Cop15: what does the biodiversity pact mean for Australia’s land, sea and threatened species? | Cop15

A once-in-a-decade agreement to halt and reverse the destruction of nature has been reached in Montreal. The Kunming-Montreal pact has been likened to the Paris agreement for climate and commits countries to a series of targets to protect and restore biodiversity.

The agreement has 23 targets ranging from increasing protected areas to reducing pollution to eliminating and mitigating the effects of invasive species. Some aspects of the agreement, such as targets related to species extinction, are not as strong as had been hoped. But if countries are serious about meeting them, it will require governments, including Australia’s, to broaden their policies for nature and wealthy nations to increase their investment.

Here are some of the key targets and what they could mean for Australia:

Protect 30% of Earth by 2030

Heralded as the centerpiece of the agreement, this target aims to conserve 30% of the Earth’s land, sea, inland water and coastal areas by 2030.

This is a global target, but one the Albanian government has also committed to reaching domestically for land and sea areas.

About 22% of Australia’s land areas are protected. To reach 30% will require protection of about 61m additional hectares, or an area about three times the size of Victoria. Work is already happening to reach this figure, with 10 new Indigenous protected areas in various stages of development that would take terrestrial protection to about 27%.

WWF-Australia says it is important Australia doesn’t just meet the 30% figure but also ensures the areas it protects are ecologically representative. This means making sure the many different types of ecosystems in Australia are all represented in the protected network.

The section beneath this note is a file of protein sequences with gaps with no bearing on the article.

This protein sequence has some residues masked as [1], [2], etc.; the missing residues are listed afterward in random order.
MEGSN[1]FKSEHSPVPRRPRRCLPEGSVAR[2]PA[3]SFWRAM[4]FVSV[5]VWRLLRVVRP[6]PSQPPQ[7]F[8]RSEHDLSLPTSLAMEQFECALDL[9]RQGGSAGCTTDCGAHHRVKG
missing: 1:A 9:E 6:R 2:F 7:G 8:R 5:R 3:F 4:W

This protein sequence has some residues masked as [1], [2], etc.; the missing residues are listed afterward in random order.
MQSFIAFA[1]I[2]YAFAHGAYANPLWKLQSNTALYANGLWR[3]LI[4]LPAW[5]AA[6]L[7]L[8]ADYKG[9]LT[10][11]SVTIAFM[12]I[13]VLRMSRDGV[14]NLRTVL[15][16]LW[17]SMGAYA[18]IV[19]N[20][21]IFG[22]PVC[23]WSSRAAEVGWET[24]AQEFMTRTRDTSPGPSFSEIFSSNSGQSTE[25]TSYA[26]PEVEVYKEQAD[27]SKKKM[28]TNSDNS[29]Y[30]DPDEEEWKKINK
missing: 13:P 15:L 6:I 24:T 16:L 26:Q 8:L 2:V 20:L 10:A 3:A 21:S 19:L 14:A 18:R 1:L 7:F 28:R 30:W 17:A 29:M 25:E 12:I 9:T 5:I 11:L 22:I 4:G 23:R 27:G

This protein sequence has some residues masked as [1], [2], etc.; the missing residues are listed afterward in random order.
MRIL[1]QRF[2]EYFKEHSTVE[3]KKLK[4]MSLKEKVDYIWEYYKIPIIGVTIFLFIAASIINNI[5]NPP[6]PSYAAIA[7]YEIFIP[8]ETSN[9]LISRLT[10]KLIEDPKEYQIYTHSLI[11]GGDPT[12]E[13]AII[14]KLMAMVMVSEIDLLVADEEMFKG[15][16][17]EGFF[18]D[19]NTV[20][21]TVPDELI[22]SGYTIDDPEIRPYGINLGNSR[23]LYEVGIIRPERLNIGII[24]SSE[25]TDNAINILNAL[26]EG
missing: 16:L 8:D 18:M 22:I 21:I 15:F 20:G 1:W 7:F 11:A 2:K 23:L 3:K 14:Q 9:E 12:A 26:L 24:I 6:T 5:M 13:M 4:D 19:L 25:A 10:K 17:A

Tim Cronin, WWF-Australia’s head of healthy land and seascapes, said the organization hoped to see more Indigenous protected areas established in some of the biodiversity hotspots of south-east Australia and contributing to one of the defining principles of the new agreement which is to prioritize Indigenous-led conservation.

For marine parks, government data puts the amount of protected Australian waters at 45%. But this is contested given only about 17% of Australia’s waters are marine sanctuaries that are fully protected from extractive activities such as industrial fishing and oil and gas production.

“To prevent any new extinctions of ocean species and help the oceans cope with the impacts of global warming, Australia’s network of marine parks must include 30% in highly protected sanctuary zones,” said Tooni Mahto, campaigns director at the Australian Marine Conservation Society.

Urgent action to halt extinctions

The targets agreed in Montreal commit to “urgent management actions to halt human induced extinction of known threatened species” by 2030. This is not the target of ending extinctions immediately or within the decade that environmental campaigners had hoped for and which the Australian government pushed for at the summit – that goal has been pushed out to 2050.

But Australia as a biologically megadiverse country has set a domestic target of no new extinctions.

Sarah Hanson-Young, the Greens environment spokesperson, said meeting this goal will mean not only reaching the protected areas target but answering the question of “how we care and protect the remaining 70% of our environment”, including from the climate crisis.

Ningaloo reef marine park, Western Australia.